Interview Tips That Will Improve Your Recruitment Drive
Recruitment is perhaps one of the trickiest aspects of managing a business.
If you’re a startup or have scaled up from being self-employed, then your skills lay within the core elements of your business. You know how to do the service or product you sell, but when it comes to recruiting, a critical time for any business, you’re perhaps not as comfortable as you’d like to be.
Bringing in the right people will help you grow and expand; it will allow you to fill skill gaps and add additional elements to your organization. However, if you get it wrong, it could spell disaster. Adding the wrong people is a recipe for disaster, and you could be lumbered with a cost and a destructive influence, which derails all your positive hard work.
Whilst there is no sure-fire way to get recruitment right, you can make it a little easier and effective by taking on board these small bits of advice.
Know What You Want
The problem with recruitment might not necessarily be who you bring in, but what you set out to do in the first place. An article on Medium explains how you should understand the difference between a ‘need’ and a ‘want’. You may want someone to help you on the practical side of the business, but your needs are in an administrative role.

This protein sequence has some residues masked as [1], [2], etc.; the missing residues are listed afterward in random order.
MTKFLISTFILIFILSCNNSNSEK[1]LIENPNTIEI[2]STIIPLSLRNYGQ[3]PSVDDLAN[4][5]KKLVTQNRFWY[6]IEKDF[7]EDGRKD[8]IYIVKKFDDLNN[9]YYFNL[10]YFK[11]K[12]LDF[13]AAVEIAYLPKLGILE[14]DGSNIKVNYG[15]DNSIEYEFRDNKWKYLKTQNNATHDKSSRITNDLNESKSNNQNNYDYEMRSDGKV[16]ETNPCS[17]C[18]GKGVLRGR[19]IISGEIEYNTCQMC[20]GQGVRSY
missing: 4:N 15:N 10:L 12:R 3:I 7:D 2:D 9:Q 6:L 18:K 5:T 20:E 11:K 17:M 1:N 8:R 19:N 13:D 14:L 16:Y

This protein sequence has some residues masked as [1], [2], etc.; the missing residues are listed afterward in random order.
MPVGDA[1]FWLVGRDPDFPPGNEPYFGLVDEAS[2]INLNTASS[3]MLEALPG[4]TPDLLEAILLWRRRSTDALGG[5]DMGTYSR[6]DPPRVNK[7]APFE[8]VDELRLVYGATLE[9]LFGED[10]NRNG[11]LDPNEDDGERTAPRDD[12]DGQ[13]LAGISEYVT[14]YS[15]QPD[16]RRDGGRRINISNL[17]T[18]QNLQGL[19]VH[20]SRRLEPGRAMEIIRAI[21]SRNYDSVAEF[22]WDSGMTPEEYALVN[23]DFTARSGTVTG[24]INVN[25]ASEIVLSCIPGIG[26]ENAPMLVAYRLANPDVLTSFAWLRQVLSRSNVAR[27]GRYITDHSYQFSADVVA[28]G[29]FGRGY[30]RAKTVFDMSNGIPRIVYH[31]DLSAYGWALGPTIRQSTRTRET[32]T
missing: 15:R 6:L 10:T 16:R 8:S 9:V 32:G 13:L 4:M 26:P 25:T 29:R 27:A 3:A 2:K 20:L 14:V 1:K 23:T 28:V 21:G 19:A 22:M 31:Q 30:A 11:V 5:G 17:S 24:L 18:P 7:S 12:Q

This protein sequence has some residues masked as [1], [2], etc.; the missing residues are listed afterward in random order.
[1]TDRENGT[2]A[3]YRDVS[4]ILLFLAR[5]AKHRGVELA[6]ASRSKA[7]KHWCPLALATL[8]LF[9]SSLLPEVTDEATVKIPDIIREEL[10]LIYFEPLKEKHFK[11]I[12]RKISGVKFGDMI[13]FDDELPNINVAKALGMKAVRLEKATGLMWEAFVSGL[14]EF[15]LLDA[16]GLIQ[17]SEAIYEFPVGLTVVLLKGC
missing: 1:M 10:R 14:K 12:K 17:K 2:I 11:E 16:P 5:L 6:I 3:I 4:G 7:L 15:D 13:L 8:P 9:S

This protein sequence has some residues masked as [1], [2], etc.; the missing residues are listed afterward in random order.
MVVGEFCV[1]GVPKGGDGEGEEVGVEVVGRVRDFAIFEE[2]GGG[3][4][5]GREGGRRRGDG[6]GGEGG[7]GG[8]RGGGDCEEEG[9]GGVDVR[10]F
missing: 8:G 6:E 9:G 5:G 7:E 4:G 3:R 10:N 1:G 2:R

Know what you want and be clear on the job spec before going out to find your newest recruit.
In our post on ‘Transparency in Leadership’, we discussed how this is something worth considering when you make your move to recruit new staff. Depending on the size of your business, bringing in new faces might cause awkward situations within the existing ranks. Have you considered being open with your staff and involving them to a degree?
Be transparent with your potential recruits too. Make sure they understand everything about the role, it’s potential and its limitations. You’re selling them your business too, so make sure you give them the right impression.
Do Due Diligence
CNBC reported a surge in new jobs just before Christmas, with 266,000 new positions created in the United States. That demonstrates the huge demand for good quality staff going into the New Year. It also suggests that you’re going to be presented with lots of people desperately clutching CVs, eager to tell you how good they are.
Make sure you check the facts, follow up references and make enquiries around any impressive claims. The interview is incredibly important and warrants far more than a paragraph here, but take time to ensure the good stories you hear are based on fact, not a desire to get into work.
This may not seem obvious, after all you’ve already made your choice so surely the way you handle the unsuccessful candidates is irrelevant. Not so. Recruitment specialists Comeet explain how sending a thank you email after an interview is standard practice for a candidate, but you should do the same as an interviewer.
What if your final choice doesn’t make the grade? You might need to fall back on someone you previously discarded and that’s where the post-interview etiquette comes into play. If the labor market really is all about demand and not supply, keeping good relations with strong candidates might give you an advantage if you need to think again after the fact.